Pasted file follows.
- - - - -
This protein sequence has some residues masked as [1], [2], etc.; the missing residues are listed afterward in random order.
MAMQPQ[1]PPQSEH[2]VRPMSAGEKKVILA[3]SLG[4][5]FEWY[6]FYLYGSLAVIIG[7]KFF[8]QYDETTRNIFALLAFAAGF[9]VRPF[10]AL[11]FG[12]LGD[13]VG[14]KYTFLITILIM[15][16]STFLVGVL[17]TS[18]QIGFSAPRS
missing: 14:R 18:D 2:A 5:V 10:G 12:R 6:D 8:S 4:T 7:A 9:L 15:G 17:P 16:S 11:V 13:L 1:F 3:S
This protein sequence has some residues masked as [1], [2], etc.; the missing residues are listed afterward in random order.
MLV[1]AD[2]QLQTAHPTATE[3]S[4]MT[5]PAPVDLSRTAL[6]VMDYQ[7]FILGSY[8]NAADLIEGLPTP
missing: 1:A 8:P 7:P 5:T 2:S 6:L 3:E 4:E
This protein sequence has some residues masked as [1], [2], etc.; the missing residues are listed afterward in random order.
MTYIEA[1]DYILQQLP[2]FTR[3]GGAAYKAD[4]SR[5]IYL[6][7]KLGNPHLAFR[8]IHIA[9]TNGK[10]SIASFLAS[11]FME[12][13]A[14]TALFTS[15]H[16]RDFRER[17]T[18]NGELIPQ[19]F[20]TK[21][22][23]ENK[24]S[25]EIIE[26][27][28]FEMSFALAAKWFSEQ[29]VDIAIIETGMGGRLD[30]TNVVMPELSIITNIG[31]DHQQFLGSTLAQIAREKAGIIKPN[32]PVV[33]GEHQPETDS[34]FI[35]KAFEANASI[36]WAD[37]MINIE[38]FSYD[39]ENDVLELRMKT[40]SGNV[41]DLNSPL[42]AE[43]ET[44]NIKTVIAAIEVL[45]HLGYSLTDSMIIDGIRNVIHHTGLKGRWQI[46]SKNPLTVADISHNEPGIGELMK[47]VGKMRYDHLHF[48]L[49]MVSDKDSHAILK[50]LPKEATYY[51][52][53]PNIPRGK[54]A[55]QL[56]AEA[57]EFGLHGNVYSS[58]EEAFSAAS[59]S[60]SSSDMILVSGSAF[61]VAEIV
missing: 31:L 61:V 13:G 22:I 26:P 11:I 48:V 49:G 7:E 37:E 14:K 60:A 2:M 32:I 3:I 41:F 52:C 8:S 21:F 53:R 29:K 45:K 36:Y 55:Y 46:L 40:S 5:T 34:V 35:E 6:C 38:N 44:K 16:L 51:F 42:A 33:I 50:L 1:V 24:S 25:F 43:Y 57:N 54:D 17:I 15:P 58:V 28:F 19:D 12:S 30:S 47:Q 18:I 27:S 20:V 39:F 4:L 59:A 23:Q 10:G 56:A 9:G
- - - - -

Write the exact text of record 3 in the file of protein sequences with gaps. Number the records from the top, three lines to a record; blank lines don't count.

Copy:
This protein sequence has some residues masked as [1], [2], etc.; the missing residues are listed afterward in random order.
MTYIEA[1]DYILQQLP[2]FTR[3]GGAAYKAD[4]SR[5]IYL[6][7]KLGNPHLAFR[8]IHIA[9]TNGK[10]SIASFLAS[11]FME[12][13]A[14]TALFTS[15]H[16]RDFRER[17]T[18]NGELIPQ[19]F[20]TK[21][22][23]ENK[24]S[25]EIIE[26][27][28]FEMSFALAAKWFSEQ[29]VDIAIIETGMGGRLD[30]TNVVMPELSIITNIG[31]DHQQFLGSTLAQIAREKAGIIKPN[32]PVV[33]GEHQPETDS[34]FI[35]KAFEANASI[36]WAD[37]MINIE[38]FSYD[39]ENDVLELRMKT[40]SGNV[41]DLNSPL[42]AE[43]ET[44]NIKTVIAAIEVL[45]HLGYSLTDSMIIDGIRNVIHHTGLKGRWQI[46]SKNPLTVADISHNEPGIGELMK[47]VGKMRYDHLHF[48]L[49]MVSDKDSHAILK[50]LPKEATYY[51][52][53]PNIPRGK[54]A[55]QL[56]AEA[57]EFGLHGNVYSS[58]EEAFSAAS[59]S[60]SSSDMILVSGSAF[61]VAEIV
missing: 31:L 61:V 13:G 22:I 26:P 11:I 48:V 49:G 7:E 37:E 14:K 60:A 2:M 32:I 3:I 41:F 52:C 8:S 21:F 53:R 29:K 45:K 36:Y 55:Y 46:L 40:S 5:T 34:V 35:E 6:C 38:N 44:K 16:L 51:F 42:A 33:I 50:L 1:V 24:S 25:F 43:Y 57:N 54:D 17:I 15:P 58:V 28:F 19:D 12:S 30:S 47:Q 18:I 27:S 20:V 39:F 4:L 59:A 23:Q 10:G 56:A 9:G